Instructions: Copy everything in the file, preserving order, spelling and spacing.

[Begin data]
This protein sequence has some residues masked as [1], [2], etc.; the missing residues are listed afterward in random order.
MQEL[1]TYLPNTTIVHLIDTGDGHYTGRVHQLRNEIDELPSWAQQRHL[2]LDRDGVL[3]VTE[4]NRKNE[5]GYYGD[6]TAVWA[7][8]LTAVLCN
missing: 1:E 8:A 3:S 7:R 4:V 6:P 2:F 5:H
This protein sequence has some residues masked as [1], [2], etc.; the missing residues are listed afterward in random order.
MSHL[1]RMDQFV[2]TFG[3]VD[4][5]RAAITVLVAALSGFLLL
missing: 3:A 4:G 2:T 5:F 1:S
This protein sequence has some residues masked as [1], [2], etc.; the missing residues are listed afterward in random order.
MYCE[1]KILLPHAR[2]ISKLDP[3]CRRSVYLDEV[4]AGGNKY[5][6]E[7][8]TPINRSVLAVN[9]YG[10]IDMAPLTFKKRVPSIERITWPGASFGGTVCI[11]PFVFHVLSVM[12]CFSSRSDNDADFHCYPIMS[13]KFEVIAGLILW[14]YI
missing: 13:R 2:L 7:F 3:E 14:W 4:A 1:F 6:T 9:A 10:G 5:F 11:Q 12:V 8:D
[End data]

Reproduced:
This protein sequence has some residues masked as [1], [2], etc.; the missing residues are listed afterward in random order.
MQEL[1]TYLPNTTIVHLIDTGDGHYTGRVHQLRNEIDELPSWAQQRHL[2]LDRDGVL[3]VTE[4]NRKNE[5]GYYGD[6]TAVWA[7][8]LTAVLCN
missing: 1:E 8:A 3:S 7:R 4:V 6:P 2:F 5:H
This protein sequence has some residues masked as [1], [2], etc.; the missing residues are listed afterward in random order.
MSHL[1]RMDQFV[2]TFG[3]VD[4][5]RAAITVLVAALSGFLLL
missing: 3:A 4:G 2:T 5:F 1:S
This protein sequence has some residues masked as [1], [2], etc.; the missing residues are listed afterward in random order.
MYCE[1]KILLPHAR[2]ISKLDP[3]CRRSVYLDEV[4]AGGNKY[5][6]E[7][8]TPINRSVLAVN[9]YG[10]IDMAPLTFKKRVPSIERITWPGASFGGTVCI[11]PFVFHVLSVM[12]CFSSRSDNDADFHCYPIMS[13]KFEVIAGLILW[14]YI
missing: 13:R 2:L 7:F 3:E 14:W 4:A 1:F 6:T 9:A 10:G 5:F 11:Q 12:V 8:D